Chilliwack is getting a clinic inside CGH this fall to provide Suboxone and methadone treatment to help with addicts struggling with opioid use disorder. (Jenna Hauck/ The Progress file)

Chilliwack to see new clinic opening this fall to treat opioid use disorder

New clinic will complement existing treatment services offering Suboxone and methadone

An out-patient clinic is opening this fall in Chilliwack General Hospital to provide Suboxone and methadone treatments for those struggling with opioid addiction.

Coun. Ken Popove, who chairs the Housing First subcommittee of Chilliwack Healthier Community, said the new initiative was “clear recognition” of the urgent need to address opioid-related crisis in Chilliwack.

“I am cautiously optimistic about this,” Popove said. “I am a full supporter of harm reduction and the science behind it, so if this helps people get on the road to getting better, I’m for it.”

READ: New clinics to combat crisis

Statistically, Chilliwack is sixth of seven Fraser Health communities in terms of recent overdose deaths. It was 11th of 14 across B.C. with the highest number of deaths due to illicit drug overdoses, according to the June data from BC Coroners Service, the most recent numbers available.

The announcement by Fraser Health, about the new out-patient clinic in CGH, and the eight others across the region, was delivered on Thursday, International Overdose Day .

Coun. Popove said he hopes the new clinic will quickly “start helping people who actually want help” when they are ready to access it. But he says Chilliwack still needs a fully-funded Intensive Case Management (ICM) team.

The new clinic will be opening within CGH, complementing existing services in the same corridor as the Riverstone Clinic, which offers daytox, and mobile medical detox services.

Dr. Victoria Lee, chief medical officer for Fraser Health, said when Chilliwack made the BC Coroners’ list of 14 cities with the highest number of OD deaths province-wide, it was decided it would be included in the expansion of treatment services they are rolling out region-wide.

Chilliwack’s new clinic will be one of nine opening in September and October, along with those in Surrey, Burnaby, Maple Ridge, Abbotsford, Mission, and Langley.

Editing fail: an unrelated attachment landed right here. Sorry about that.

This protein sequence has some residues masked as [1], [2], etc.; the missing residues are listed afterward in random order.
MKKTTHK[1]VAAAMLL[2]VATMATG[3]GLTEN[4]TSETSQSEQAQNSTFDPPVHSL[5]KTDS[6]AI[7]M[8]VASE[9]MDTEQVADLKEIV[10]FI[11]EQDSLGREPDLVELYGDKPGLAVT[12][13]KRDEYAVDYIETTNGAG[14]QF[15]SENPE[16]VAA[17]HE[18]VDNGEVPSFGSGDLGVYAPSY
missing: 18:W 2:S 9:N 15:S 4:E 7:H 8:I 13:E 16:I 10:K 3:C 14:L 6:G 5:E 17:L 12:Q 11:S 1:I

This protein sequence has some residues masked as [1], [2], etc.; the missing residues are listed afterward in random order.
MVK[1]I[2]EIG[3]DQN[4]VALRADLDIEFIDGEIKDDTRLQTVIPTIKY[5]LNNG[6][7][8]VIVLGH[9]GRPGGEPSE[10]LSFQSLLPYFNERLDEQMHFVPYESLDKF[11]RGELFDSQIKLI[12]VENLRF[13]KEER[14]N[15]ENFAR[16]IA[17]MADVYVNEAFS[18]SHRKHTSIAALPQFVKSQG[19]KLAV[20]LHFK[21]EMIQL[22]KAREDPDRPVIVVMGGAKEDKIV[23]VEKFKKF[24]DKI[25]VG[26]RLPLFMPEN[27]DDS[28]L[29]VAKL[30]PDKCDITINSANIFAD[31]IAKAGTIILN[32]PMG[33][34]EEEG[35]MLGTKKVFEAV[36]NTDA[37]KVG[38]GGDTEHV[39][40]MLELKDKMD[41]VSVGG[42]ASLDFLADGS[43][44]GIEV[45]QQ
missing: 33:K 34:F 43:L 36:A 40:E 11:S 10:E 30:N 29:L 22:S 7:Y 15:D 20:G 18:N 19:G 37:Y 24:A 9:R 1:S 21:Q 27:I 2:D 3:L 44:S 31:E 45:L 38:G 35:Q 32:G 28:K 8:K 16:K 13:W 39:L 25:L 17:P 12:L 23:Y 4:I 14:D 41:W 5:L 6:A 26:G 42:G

READ: Fraser Health criticized by Chilliwack voices

But there is an area of confusion Dr. Lee wants to clear up for the public. Critics always frame the problem as a need for more “detox beds” when discussing addiction treatment.

But there is more to it, the health official said.

“It is absolutely important to emphasize that for opioid use disorder (OUD) the first-line treatments, meaning the most highly recommended, are Suboxone or methadone.”

She went further, adding the science shows that detoxing without these medications “increases a patient’s risk of death, or elevated rates of relapse” and other health conditions like HIV infection.

Also, according research by the B.C. Centre for Substance Use, most with OUD should be offered community-based, out-patient treatment as opposed to “rapid in-patient treatment.”

So while it may seem counterintuitive to some, since most people think of treatment “beds” specifically as the ultimate solution to people getting their lives back on track.

“But the recommendations are clear that this does not work on its own.”

Suboxone, is a combination of buprenorphine and naloxone, in tablet form. Suboxone acts in much the same way as methadone, a synthetic opioid that blocks opioid receptors, but produces even less of a high. Methadone and Suboxone are both classified in the opioid family of drugs used to manage opioid dependence.



Like us on Facebook and follow us on Twitter.

Just Posted

Six Sto:lo chiefs sign MOU agreement affirming Indigenous rights

Moving to next phase of nation-to-nation negotiation in preparation for final treaty

Chilliwack Chiefs sit atop BCHL standings

No one expected the young Chiefs to be this good this fast, but can it last?

‘Police are ready’ for legal pot, say Canadian chiefs

But Canadians won’t see major policing changes as pot becomes legal

On Oct. 19, gospel musician, Rob Berg, hosts first concert in Chilliwack in 25 years

Held at the Sardis Community Church, the concert celebrates his career and new album release

Outgoing Chilliwack board chair says anti-SOGI trustees won’t be allowed in schools

Candidates’ anti-LGBTQ rhetoric makes for awkward situations with students, teachers, administrators

Naked man jumping into Toronto shark tank a ‘premeditated’ stunt: official

The man swam in a tank at Ripley’s Aquarium of Canada

Trump: Saudi king ‘firmly denies’ any role in Khashoggi mystery

Secretary of State Mike Pompeo is travelling to the Middle East to learn more about the fate of the Saudi national

Microsoft co-founder Paul Allen dies at 65

Allen died in Seattle from complications of non-Hodgkin’s lymphoma

Transport Canada to take new look at rules, research on school bus seatbelts

Canada doesn’t currently require seatbelts on school buses

Sockeye run in Shuswap expected to be close to 2014 numbers

Salute to the Sockeye on Adams River continues until Sunday, Oct. 21 at 4 p.m.

Michelle Mungall’s baby first in B.C. legislature chamber

B.C. energy minister praises support of staff, fellow MLAs

B.C. man who abducted and assaulted 11-year-old girl has parole rules tightened

Brian Abrosimo made ‘inappropriate and sexualized’ comments to female staff

Canucks: Pettersson in concussion protocol, Beagle out with broken forearm

Head coach Travis Green called the hit ‘a dirty play’

Most Read